Migraine Risk Influenced by Extremes of Weight
Aug 15, 2017
Too many—or too few—pounds—could be a factor in migraine pathogenesis. Scroll through the slides for details.
What’s BMI, Age, and Gender Got to Do with it?
. Migraine risk is increased in both obese and underweight individuals, according to a new study.1
. Age and gender appear to be important covariates of this association.
>A look at the association between migraine and body composition
. A meta-analysis of 12 studies with 288,981 participants evaluated the association between migraine and body composition.
. In 2 studies, most of the participants were aged 50 or older. Other studies included mostly younger participants.
. In half of the studies Participants self-reported migraine in half the studies
. Participants self-reported their BMI in more than half the studies
Shed or gain a few lbs?
After adjustments for age and sex, obese people (BMI >30) were 27% more likely to have migraine than people of normal weight.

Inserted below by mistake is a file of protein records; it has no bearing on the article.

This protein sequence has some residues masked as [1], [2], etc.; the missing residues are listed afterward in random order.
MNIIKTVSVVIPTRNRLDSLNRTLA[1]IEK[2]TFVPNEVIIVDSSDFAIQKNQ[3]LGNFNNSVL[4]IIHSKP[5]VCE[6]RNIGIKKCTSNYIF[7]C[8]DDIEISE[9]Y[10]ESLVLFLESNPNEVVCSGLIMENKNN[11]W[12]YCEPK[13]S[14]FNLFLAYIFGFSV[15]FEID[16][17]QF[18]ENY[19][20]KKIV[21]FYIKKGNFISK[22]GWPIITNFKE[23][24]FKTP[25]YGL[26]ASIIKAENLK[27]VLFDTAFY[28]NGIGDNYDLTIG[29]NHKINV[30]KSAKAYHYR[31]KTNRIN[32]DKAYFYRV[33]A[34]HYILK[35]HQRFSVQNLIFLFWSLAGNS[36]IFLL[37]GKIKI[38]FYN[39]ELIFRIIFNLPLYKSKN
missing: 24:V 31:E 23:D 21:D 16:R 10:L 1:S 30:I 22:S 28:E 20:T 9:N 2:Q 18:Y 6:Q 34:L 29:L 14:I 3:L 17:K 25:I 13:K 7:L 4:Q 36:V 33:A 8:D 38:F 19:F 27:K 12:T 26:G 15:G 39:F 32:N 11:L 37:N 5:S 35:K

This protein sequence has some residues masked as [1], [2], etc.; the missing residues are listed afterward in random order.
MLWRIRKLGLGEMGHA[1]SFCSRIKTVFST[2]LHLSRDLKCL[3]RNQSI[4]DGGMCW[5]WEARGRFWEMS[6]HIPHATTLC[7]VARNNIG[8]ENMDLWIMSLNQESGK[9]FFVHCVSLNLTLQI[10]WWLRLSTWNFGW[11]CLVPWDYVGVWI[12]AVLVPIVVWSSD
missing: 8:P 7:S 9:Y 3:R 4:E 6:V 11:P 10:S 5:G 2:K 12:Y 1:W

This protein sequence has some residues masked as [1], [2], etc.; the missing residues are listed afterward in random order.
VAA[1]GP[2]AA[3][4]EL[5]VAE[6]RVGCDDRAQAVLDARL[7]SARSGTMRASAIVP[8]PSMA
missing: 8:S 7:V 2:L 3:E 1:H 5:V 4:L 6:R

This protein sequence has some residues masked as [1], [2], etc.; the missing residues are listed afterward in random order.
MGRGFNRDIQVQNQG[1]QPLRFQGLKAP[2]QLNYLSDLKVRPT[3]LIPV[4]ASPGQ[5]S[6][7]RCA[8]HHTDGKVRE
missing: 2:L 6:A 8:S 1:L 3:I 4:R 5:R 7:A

Those who were underweight (BMI <18.5) were 13% more likely to have migraine than people of normal weight.
Age- and sex-adjusted pooled migraine risk was increased in overweight people. This association was lost after adjustment.
. In underweight people, the age- and sex-adjusted pooled risk of migraine increased by 13% vs with normal weight people.
Adipose tissue a migraine trigger?
. Body composition could affect migraine through adipose tissue, which secretes a wide range of molecules that potentially play a role in developing or triggering migraine.
. Other factors could include changes in physical activity, medications, or conditions such as depression.
Clinical implications for your practice.
. Increased migraine risk is moderate, along the lines of the association of ischemic heart disease and bipolar disorders and body weight.
. Since both obesity and being underweight are potentially modifiable risk factors for migraine, clinicians should be more aware of the body weight of their migraine patients.
. More research is needed to determine whether losing or gaining weight lowers the risk for migraine.
1. Gelaye B, Sacco S, Brown WJ, et al. Body composition status and the risk of migraine. Neurology. 2017; 10.
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